We need to break the Merino ewe drought

Is dwindling ewe flock industry's greatest problem?

Industry leaders are hoping sheep numbers can quickly climb back over 70 million with a return of good seasons.

Industry leaders are hoping sheep numbers can quickly climb back over 70 million with a return of good seasons.


Industry leaders are seriously concerned about Australia's declining number of breeding ewes.


Probably the greatest issue facing the Australian sheep industry is the dwindling number of Merino ewes.

They are the cornerstone of the whole sheep industry, being at the core of wool production, while also playing a key role in producing crossbred ewes for the booming prime lamb sector.

And Merino lamb and mutton have been fetching record saleyard prices.

The national sheep flock is now around 65.8 million, with about 40m breeding ewes, although those numbers may need downward revision given the continued sell-off in recent months.

Traditionally, Merinos account for 75 per cent of the breeding ewe flock.

Serious rebuilding of the flock can't get underway until the return of good seasons across the big eastern sheep states of NSW and Victoria.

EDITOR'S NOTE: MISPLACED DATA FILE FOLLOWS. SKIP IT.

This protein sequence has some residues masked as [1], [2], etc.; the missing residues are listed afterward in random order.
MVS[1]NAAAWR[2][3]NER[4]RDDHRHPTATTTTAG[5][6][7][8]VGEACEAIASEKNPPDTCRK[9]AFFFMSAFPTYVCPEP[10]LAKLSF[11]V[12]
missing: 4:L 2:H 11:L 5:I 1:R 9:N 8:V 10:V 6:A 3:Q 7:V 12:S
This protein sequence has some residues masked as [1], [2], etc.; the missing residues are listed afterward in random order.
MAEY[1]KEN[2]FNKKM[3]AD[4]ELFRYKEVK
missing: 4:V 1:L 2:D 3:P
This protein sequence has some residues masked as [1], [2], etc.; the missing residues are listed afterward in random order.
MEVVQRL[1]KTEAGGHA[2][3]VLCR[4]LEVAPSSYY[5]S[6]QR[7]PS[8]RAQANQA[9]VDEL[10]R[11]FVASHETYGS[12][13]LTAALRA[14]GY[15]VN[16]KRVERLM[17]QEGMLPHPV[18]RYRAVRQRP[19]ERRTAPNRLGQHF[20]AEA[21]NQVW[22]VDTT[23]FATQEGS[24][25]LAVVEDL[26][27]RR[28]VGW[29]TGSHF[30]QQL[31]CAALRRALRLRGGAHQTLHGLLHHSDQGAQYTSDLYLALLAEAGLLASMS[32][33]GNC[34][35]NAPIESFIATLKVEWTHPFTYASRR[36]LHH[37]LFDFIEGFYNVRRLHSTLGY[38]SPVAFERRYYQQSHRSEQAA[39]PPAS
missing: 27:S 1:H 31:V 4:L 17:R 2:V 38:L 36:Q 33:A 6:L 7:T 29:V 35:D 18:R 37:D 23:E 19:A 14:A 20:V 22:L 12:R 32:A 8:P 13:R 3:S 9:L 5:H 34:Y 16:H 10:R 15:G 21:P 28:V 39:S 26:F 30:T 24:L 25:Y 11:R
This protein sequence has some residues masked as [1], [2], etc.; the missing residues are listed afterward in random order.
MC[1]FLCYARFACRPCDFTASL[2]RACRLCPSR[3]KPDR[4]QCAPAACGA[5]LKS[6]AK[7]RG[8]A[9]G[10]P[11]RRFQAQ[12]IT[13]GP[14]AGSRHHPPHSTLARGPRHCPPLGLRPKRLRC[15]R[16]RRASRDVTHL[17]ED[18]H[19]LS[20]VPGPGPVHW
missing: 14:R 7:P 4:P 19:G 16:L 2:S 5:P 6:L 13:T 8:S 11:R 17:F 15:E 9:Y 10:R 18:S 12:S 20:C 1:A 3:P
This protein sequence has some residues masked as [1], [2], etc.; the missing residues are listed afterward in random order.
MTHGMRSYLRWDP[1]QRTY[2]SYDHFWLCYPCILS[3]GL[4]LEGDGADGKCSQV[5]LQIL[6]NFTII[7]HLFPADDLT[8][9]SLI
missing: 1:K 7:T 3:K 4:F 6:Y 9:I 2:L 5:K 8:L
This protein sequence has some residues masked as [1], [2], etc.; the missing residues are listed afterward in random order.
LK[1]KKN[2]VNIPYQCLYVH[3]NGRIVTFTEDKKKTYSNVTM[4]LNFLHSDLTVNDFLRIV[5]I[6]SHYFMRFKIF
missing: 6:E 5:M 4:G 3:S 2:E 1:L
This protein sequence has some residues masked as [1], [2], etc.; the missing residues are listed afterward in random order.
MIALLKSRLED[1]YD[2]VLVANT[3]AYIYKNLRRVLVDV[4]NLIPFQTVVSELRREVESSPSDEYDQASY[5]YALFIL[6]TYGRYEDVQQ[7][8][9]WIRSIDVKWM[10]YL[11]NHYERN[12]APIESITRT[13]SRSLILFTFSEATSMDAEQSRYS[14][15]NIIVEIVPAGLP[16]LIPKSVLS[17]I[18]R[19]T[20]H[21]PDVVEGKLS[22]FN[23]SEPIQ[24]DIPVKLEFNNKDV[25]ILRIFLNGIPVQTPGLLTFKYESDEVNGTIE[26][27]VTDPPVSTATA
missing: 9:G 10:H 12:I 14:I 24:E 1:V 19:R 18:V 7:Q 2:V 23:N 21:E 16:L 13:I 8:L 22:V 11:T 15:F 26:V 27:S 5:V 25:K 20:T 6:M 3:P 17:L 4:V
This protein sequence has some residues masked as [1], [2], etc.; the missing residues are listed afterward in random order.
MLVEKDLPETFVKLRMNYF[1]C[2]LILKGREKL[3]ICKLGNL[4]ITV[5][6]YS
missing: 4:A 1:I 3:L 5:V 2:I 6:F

And even then industry leaders fear producers may focus on grabbing a slice of the booming market for prime lamb rather than self-replacing Merino flocks.

WoolProducers Australia president and Yass district Merino breeder, Ed Storey, said the decline in flock numbers was a serious concern at a time when international demand for both sheepmeat and wool was extremely strong.

"But we have a set of drought conditions in eastern Australia that are really tough," he said.

"We want to encourage people that when the drought breaks that Merinos and self-replacing wool flocks are some of the most profitable things you can invest in.

"The Chinese processing sector is keen for us to supply more wool.

"A Merino flock offers, at a relatively low level of risk, a wonderful, profitable future for many climatic zones," Mr Storey said.

He said some beef producers may increase sheep numbers post-drought given the expensive struggle many have faced feeding and watering cattle during the drought.

Chris Mirams, chairman of Sheep Producers Australia, said Merino ewes were the "engine room" for the prime lamb industry and their declining numbers were a major worry.

"Drought and unfavourable seasons have certainly made it extremely hard for many, many producers to maintain their breeding ewes.

"We certainly are deeply concerned and we will be looking at what kind of strategies and policies we can look at to try and create a rebuild of the flock.

"Reproductive success is front and centre in that, making sure our conception rates are high and our lamb survival rates are high.

"I think having confidence in seasons and (better) managing seasons are integral in that, too," he said.

The story We need to break the Merino ewe drought first appeared on Farm Online.


From the front page

Sponsored by